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Live Blogging from VCU-Butler

End of game: Butler defeats VCU,  70-62, and earns a second straight trip to the national championship game on Monday night at Reliant Stadium. The Bulldogs will play the winner of  tonight's second semifinal between Kentucky and UConn.

Shelvin Mack led the Bulldogs with 24 points. Matt Howard had 17 and eight rebounds. Jamie Skeen of VCU led all scorers with 27 points. Butler outrebounded the Rams, 48-32.

30.5 seconds left in the second half: Butler is up, 67-59, and appears on its way to a second straight trip to the national finals. The Bulldogs played with much more poise down the stretch, its Final Four experience showing in the end. The Rams' rebounding woes hurt them again, too, as Matt Howard put in an offensive rebound after VCU had cut the deficit to four.

2:32 left in the second half: Butler took a 61-54 lead on a huge three-pointer from the left corner by Shawn Vanzant. Shelvin Mack had the ball 25 feet from the basket, dribbling away time, then leaped and heaved a cross-court pass to Vanzant, who drained the three. Matt Howard is back on the floor for Butler and playing tentatively. But Jamie Skeen swished a three at the other end and was fouled on the play by Ronald Nored. So Skeen, who leads all scorers with 25 points, has a chance to complete a four-point play and cut the deficit to three.

It's 61-57, Butler. Wow.

5:58 left in the second half: Butler leads, 56-52. The Bulldogs have played the last 3:24 without Matt Howard, who picked up his fourth foul on a hoop by Jamie Skeen. Shelvin Mack scored after Howard left, giving him 10 straight points, as Butler took a 54-47 lead. Then Joey Rodriguez rattled in a three-pointer for his first points of the night. Shawn Vanzant hit a pullup for Butler, then Darius Theus answered on a give-and-go layup. It'll be interesting to see how long Brad Stevens waits to put Howard back in the game. VCU has been going at him all night, so Stevens will probably wait until we're inside four minutes.

9:39 left in the second half:  Shelvin Mack picked up where Hahn left off, scoring eight straight points to give Butler its biggest lead of the night, 52-45.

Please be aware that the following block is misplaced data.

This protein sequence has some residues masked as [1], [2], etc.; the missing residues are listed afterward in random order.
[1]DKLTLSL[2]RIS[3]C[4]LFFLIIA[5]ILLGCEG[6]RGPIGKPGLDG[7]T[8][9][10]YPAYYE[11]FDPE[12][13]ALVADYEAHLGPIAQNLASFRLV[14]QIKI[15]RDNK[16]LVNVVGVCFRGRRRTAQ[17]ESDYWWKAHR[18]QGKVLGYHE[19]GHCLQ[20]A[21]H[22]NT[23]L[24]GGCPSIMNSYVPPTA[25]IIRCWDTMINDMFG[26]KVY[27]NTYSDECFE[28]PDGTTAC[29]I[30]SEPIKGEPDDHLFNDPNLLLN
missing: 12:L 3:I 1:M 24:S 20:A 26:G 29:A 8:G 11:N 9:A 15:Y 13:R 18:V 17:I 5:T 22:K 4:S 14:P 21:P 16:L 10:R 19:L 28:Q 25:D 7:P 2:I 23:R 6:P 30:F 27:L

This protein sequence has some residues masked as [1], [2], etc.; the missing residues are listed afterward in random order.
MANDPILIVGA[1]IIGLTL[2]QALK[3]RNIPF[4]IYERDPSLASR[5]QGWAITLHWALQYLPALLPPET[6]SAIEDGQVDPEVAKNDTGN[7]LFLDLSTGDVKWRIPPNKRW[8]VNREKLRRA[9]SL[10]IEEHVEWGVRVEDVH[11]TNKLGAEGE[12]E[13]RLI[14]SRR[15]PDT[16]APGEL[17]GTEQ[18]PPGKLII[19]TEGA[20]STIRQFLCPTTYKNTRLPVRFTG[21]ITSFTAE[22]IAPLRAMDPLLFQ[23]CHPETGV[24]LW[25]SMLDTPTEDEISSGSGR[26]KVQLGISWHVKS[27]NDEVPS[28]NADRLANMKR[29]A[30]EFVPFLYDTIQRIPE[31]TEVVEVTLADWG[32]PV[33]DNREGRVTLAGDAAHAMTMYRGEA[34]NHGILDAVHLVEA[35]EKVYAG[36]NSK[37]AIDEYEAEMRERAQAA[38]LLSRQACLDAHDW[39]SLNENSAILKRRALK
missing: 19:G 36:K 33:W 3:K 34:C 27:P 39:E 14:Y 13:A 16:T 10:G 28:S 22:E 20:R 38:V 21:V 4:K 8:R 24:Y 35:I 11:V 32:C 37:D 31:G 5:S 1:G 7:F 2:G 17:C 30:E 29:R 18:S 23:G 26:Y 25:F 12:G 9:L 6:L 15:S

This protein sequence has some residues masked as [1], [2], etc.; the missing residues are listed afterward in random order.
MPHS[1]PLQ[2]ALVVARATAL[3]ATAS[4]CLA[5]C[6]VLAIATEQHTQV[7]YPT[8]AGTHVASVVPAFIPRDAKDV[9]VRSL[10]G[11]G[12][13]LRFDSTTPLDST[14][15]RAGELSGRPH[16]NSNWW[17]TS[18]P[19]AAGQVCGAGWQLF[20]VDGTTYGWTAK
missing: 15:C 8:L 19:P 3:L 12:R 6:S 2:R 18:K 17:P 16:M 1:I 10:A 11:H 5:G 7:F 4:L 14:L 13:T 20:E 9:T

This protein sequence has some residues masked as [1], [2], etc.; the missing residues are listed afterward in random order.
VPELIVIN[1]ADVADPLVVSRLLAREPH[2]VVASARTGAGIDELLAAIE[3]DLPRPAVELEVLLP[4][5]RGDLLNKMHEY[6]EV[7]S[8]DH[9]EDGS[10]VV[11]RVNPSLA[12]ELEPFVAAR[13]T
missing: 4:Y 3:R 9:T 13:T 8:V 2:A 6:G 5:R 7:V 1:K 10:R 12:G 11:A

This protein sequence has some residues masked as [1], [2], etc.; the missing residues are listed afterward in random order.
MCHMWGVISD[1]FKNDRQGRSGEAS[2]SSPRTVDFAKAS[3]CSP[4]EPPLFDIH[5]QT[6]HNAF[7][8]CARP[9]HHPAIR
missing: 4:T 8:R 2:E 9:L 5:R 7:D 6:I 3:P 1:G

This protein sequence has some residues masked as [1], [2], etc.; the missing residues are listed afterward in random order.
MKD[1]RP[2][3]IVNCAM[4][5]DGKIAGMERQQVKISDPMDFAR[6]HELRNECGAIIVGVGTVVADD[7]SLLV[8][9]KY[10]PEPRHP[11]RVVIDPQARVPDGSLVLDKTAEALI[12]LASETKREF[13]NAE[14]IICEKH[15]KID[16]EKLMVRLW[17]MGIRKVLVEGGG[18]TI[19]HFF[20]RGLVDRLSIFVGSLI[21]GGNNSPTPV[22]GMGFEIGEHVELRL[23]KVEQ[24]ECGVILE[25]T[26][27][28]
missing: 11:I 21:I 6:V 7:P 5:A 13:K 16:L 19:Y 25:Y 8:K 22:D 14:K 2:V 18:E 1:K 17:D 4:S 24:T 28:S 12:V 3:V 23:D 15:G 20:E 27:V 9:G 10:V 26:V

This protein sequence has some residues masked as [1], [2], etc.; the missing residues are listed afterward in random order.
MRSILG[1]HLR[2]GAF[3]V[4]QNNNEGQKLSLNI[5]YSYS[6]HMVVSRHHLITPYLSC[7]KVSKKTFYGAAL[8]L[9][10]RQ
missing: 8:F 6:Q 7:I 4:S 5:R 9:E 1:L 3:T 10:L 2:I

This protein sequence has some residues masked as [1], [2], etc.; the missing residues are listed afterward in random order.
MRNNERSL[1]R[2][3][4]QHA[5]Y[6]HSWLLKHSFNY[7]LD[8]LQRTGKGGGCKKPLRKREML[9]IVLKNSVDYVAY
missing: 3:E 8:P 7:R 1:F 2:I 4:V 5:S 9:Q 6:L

11:53 left in the second half: Butler has ridden an unlikely hot hand to a 44-43 lead. Reserve guard Zack Hahn scored eight points in a row, including a pair of three-pointers, for the Bulldogs. Hahn hadn't scored eight points in any game in his last 10 and had been five for his last 29 on threes.

15:41 left in the second half: At the regular TV timeout, Butler is up, 36-35. Matt Howard scored low after an inbounds pass. Reddic, a tad giddy after his five points earlier in the half, threw up a ghastly brick from the top of the key. VCU coach Shaka Smart will likely get Jamie Skeen back in now. Skeen has three fouls, but they need the guy. Coaches too often keep star players on the bench with three. Let him play through it. Butler is now winning the boards by 10, 29-19. Sure enough, Skeen is back on the floor.

16:22 left in the second half: VCU goes on a 7-0 run to start the half to take a 35-34 lead.  So Butler will trail in the second half again. The Bulldogs have trailed in the second half of eight of their last nine NCAA tourney games. Juvonte Reddic, a 6-9 freshman, gave the Rams a big lift off the bench after Jamie Skeen picked up his third foul on a dumb over-the-back on a rebound. Reddic scored low to cut the deficit to 34-33, then hit a shot from the top of the key to give VCU the lead. Matt Howard has missed two more three-pointers and is 0-for-5 from distance on the night. Another miserable three-point shooting night by a VCU opponent in the tournament.

Halftime stats: Butler is shooting just 33 percent from the field (10 of 30), but the Bulldogs have nine offensive rebounds and are winning the battle of the boards, 22-16. VCU looks like the team with the 298th best rebound margin in America. Butler is outscoring VCU from the line, 11-2, largely because of all the second-chance opportunities. Simple game sometimes. Matt Howard has five rebounds and two steals for Butler -- including a crafty steal of an inbounds pass late in the half.

End of first half: Butler leads, 34-28, after a strong defensive finish to the half. The Bulldogs forced a tieup on one VCU possession, got a steal in the low post on another, and finally forced normally poised VCU point guard Joey Rodriguez to heave a long cross-court pass into the Butler bench with 2.4 seconds left in the half. Shelvin Mack leads all scorers with 13 points for Butler. Jamie Skeen has 12 and Bradford Burgess nine for VCU. Matt Howard has nine for Butler -- seven from the foul line.
 

3:52 left in the first half: Butler takes its first lead since the early moments as Shelvin Mack nails a three-pointer on the break to make it 25-24. VCU is getting some good looks down low. Jamie Skeen, who had 12 points, scored twice in a row on post-ups over Matt Howard. Butler was getting beaten down low against Florida in the regional final in the early going, too. Somehow, the Bulldogs have a way of staying in games. This game has been very reminiscent of last year's national semifinal, when Butler played a ragged and low-scoring first half against Michigan State.

7:50 left in the first  half: VCU leads, 17-15, after a pretty sloppy exchange of possessions. Jamie Skeen made a nice lefthanded running hook in the lane to snap a long scoreless drought by the Rams. Butler has struggled on a couple of offensive trips against the swarming VCU defense. The Bulldogs definitely are not the same offensive time with Ronald Nored, a defensive ace, running the show.